Wednesday, May 7, 2014

Japan, NATO agree to work closer, sign partnership program

Japan and the North Atlantic Treaty Organization agreed Tuesday in Brussels to work more closely and extensively in areas such as maritime security and cyber defense and humanitarian operations.

After their talks at the NATO headquarters, Prime Minister Shinzo Abe and NATO Secretary General Anders Rasmussen signed a roadmap, called the Individual Partnership and Cooperation Program, detailing areas of focus for bilateral cooperation.

At a joint press conference following their meeting, Abe said, "With security in Asia and Europe closely intertwined, we have shared the recognition that cooperation is important for Japan and NATO, which uphold common basic values such as rule of law."

In reference to Ukraine, Rasmussen said, "Today we are facing the gravest crisis to European security since the end of the Cold War." He added, "In this time of crisis, our dialogue with like-minded partners like Japan is key to address global security challenges."

During their meeting, Abe touched on Japan-China relations and was quoted as saying that Japan "always keeps its doors for dialogue open" for China. A Japanese official said Abe cited a recent meeting in Beijing of Japanese lawmakers with top Chinese officials.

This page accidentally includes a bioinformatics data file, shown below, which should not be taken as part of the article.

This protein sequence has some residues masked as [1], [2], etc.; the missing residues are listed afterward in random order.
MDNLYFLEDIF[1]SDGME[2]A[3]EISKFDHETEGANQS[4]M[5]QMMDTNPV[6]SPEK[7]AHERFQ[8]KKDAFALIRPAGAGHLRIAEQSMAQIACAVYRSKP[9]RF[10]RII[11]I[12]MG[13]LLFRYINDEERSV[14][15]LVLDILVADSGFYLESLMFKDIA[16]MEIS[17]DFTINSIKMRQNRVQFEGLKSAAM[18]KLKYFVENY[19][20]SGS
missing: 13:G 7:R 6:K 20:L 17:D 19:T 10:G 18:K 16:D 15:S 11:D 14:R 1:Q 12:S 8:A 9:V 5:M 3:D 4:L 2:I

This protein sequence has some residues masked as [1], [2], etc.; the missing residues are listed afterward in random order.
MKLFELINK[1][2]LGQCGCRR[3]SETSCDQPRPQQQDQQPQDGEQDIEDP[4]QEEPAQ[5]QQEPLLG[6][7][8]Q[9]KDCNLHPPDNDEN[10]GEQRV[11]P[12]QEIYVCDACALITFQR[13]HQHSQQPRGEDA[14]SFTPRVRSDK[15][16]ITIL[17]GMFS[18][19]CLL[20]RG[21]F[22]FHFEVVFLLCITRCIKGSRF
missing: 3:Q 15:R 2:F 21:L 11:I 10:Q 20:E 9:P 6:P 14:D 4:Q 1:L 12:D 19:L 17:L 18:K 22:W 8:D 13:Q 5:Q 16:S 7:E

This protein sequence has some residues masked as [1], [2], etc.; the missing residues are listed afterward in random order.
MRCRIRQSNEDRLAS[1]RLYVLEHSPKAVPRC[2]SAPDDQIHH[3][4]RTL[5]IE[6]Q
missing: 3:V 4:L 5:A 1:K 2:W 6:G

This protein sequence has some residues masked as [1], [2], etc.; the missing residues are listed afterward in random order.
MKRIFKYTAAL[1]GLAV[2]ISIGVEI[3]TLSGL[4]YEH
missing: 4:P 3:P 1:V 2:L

Rasmussen noted the importance of dialogue in his talks with Abe, the official told reporters.

The two leaders also shared concern about North Korea's nuclear and missile development programs, the official said.

In line with the IPCP roadmap, Japan and NATO are expected to have their forces share information and conduct joint drills for antipiracy operations off the coast of eastern Somalia.

Exchanges of personnel between NATO forces and Japan's Self-Defense Forces will also be promoted through such measures as training of SDF officers at the NATO Defense College.

The two parties will also have their cyber defense units work more closely and share Japan's experiences on humanitarian assistance and disaster rescue operations learned from the 2011 Great East Japan Earthquake and tsunami. Japan will also take part in NATO-sponsored lectures and seminars.

As part of its efforts to empower women, Japan will also send female government employees to the NATO headquarters and seek NATO's cooperation when it stages a symposium on women in Japan.

Apart from Japan, NATO has signed IPCP with South Korea, Australia, New Zealand and Mongolia.


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